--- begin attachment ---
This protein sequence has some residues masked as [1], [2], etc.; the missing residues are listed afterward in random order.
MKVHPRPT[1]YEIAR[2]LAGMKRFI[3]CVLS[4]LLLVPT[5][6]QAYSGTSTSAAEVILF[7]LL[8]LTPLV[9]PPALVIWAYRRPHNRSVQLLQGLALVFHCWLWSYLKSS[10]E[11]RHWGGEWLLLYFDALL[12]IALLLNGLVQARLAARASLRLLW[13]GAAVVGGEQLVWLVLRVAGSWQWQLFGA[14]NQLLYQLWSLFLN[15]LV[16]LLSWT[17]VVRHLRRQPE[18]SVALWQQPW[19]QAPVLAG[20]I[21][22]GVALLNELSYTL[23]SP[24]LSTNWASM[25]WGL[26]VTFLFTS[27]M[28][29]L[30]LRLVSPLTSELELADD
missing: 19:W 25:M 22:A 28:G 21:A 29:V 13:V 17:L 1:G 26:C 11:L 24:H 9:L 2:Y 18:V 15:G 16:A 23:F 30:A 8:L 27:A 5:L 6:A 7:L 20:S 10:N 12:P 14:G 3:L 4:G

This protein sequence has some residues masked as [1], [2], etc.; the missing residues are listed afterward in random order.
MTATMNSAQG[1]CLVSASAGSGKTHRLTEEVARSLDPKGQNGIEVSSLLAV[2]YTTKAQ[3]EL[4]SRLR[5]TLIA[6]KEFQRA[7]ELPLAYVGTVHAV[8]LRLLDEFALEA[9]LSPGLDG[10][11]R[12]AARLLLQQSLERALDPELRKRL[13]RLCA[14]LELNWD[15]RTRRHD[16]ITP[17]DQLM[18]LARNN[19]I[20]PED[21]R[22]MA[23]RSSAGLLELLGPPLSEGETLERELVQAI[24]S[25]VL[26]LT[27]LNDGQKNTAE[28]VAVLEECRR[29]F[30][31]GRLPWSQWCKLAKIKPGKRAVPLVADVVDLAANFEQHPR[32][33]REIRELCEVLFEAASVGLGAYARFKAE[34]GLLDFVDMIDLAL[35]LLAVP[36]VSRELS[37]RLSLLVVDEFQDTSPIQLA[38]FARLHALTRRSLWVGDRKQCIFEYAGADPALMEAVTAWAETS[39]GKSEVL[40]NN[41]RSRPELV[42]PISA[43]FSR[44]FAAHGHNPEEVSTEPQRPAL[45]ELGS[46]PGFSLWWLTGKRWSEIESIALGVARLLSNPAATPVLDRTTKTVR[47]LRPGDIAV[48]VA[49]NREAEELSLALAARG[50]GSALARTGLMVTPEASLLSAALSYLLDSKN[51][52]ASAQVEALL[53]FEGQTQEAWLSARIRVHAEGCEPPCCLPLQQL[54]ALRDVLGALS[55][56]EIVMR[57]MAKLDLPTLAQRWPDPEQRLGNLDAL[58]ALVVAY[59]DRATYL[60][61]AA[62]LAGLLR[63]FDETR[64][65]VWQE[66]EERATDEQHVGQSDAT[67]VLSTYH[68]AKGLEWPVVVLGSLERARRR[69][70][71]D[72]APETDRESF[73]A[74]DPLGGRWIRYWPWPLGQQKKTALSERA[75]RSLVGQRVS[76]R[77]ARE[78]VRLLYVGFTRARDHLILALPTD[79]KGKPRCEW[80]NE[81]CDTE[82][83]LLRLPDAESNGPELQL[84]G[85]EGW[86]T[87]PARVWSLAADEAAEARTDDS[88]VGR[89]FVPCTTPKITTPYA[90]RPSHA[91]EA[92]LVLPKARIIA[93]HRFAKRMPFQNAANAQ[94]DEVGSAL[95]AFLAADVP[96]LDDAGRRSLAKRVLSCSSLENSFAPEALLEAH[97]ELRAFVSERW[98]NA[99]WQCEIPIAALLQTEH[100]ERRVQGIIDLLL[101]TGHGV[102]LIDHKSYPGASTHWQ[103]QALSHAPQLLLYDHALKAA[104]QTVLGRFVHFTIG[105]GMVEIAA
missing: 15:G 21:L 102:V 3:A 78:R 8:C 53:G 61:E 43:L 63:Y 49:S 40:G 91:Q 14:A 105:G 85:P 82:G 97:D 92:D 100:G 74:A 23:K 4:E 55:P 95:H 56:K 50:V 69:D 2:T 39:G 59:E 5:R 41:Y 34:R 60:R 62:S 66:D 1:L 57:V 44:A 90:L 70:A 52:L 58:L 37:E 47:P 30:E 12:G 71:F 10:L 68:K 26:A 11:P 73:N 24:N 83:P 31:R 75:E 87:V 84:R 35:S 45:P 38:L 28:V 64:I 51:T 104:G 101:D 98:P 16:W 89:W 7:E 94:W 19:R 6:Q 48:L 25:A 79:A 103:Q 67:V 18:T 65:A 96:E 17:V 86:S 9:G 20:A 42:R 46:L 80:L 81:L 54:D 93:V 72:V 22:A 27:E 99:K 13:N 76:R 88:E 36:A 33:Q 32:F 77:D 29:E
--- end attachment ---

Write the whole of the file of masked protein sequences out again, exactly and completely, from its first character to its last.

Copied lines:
This protein sequence has some residues masked as [1], [2], etc.; the missing residues are listed afterward in random order.
MKVHPRPT[1]YEIAR[2]LAGMKRFI[3]CVLS[4]LLLVPT[5][6]QAYSGTSTSAAEVILF[7]LL[8]LTPLV[9]PPALVIWAYRRPHNRSVQLLQGLALVFHCWLWSYLKSS[10]E[11]RHWGGEWLLLYFDALL[12]IALLLNGLVQARLAARASLRLLW[13]GAAVVGGEQLVWLVLRVAGSWQWQLFGA[14]NQLLYQLWSLFLN[15]LV[16]LLSWT[17]VVRHLRRQPE[18]SVALWQQPW[19]QAPVLAG[20]I[21][22]GVALLNELSYTL[23]SP[24]LSTNWASM[25]WGL[26]VTFLFTS[27]M[28][29]L[30]LRLVSPLTSELELADD
missing: 19:W 25:M 22:A 28:G 21:A 29:V 13:V 17:L 1:G 26:C 11:L 24:H 9:L 2:Y 18:V 15:G 16:A 23:F 30:A 8:L 27:A 5:L 6:A 7:L 20:S 10:N 12:P 14:G 3:L 4:G

This protein sequence has some residues masked as [1], [2], etc.; the missing residues are listed afterward in random order.
MTATMNSAQG[1]CLVSASAGSGKTHRLTEEVARSLDPKGQNGIEVSSLLAV[2]YTTKAQ[3]EL[4]SRLR[5]TLIA[6]KEFQRA[7]ELPLAYVGTVHAV[8]LRLLDEFALEA[9]LSPGLDG[10][11]R[12]AARLLLQQSLERALDPELRKRL[13]RLCA[14]LELNWD[15]RTRRHD[16]ITP[17]DQLM[18]LARNN[19]I[20]PED[21]R[22]MA[23]RSSAGLLELLGPPLSEGETLERELVQAI[24]S[25]VL[26]LT[27]LNDGQKNTAE[28]VAVLEECRR[29]F[30][31]GRLPWSQWCKLAKIKPGKRAVPLVADVVDLAANFEQHPR[32][33]REIRELCEVLFEAASVGLGAYARFKAE[34]GLLDFVDMIDLAL[35]LLAVP[36]VSRELS[37]RLSLLVVDEFQDTSPIQLA[38]FARLHALTRRSLWVGDRKQCIFEYAGADPALMEAVTAWAETS[39]GKSEVL[40]NN[41]RSRPELV[42]PISA[43]FSR[44]FAAHGHNPEEVSTEPQRPAL[45]ELGS[46]PGFSLWWLTGKRWSEIESIALGVARLLSNPAATPVLDRTTKTVR[47]LRPGDIAV[48]VA[49]NREAEELSLALAARG[50]GSALARTGLMVTPEASLLSAALSYLLDSKN[51][52]ASAQVEALL[53]FEGQTQEAWLSARIRVHAEGCEPPCCLPLQQL[54]ALRDVLGALS[55][56]EIVMR[57]MAKLDLPTLAQRWPDPEQRLGNLDAL[58]ALVVAY[59]DRATYL[60][61]AA[62]LAGLLR[63]FDETR[64][65]VWQE[66]EERATDEQHVGQSDAT[67]VLSTYH[68]AKGLEWPVVVLGSLERARRR[69][70][71]D[72]APETDRESF[73]A[74]DPLGGRWIRYWPWPLGQQKKTALSERA[75]RSLVGQRVS[76]R[77]ARE[78]VRLLYVGFTRARDHLILALPTD[79]KGKPRCEW[80]NE[81]CDTE[82][83]LLRLPDAESNGPELQL[84]G[85]EGW[86]T[87]PARVWSLAADEAAEARTDDS[88]VGR[89]FVPCTTPKITTPYA[90]RPSHA[91]EA[92]LVLPKARIIA[93]HRFAKRMPFQNAANAQ[94]DEVGSAL[95]AFLAADVP[96]LDDAGRRSLAKRVLSCSSLENSFAPEALLEAH[97]ELRAFVSERW[98]NA[99]WQCEIPIAALLQTEH[100]ERRVQGIIDLLL[101]TGHGV[102]LIDHKSYPGASTHWQ[103]QALSHAPQLLLYDHALKAA[104]QTVLGRFVHFTIG[105]GMVEIAA
missing: 15:G 21:L 102:V 3:A 78:R 8:C 53:G 61:E 43:L 63:Y 49:S 40:G 91:Q 14:A 105:G 85:P 82:G 97:D 92:D 100:G 74:A 23:K 4:E 55:P 95:H 56:K 50:V 69:D 2:T 39:G 59:E 5:R 41:Y 34:R 60:R 62:S 66:D 1:L 57:V 44:A 90:L 70:A 52:L 58:L 37:E 47:P 30:E 12:G 71:F 10:L 68:K 26:A 11:P 73:N 24:N 83:P 31:R 75:E 87:V 84:R 35:S 45:P 38:L 28:V 64:I 51:T 104:G 101:D 98:P 16:W 89:W 7:E 94:W 19:R 6:Q 48:L 25:A 79:A 103:Q 67:V 18:T 65:A 96:E 17:V 86:S 9:G 20:A 42:R 46:L 80:L 81:L 54:D 93:V 72:V 22:A 27:E 99:K 13:N 76:R 88:E 36:A 33:Q 32:F 77:D 29:E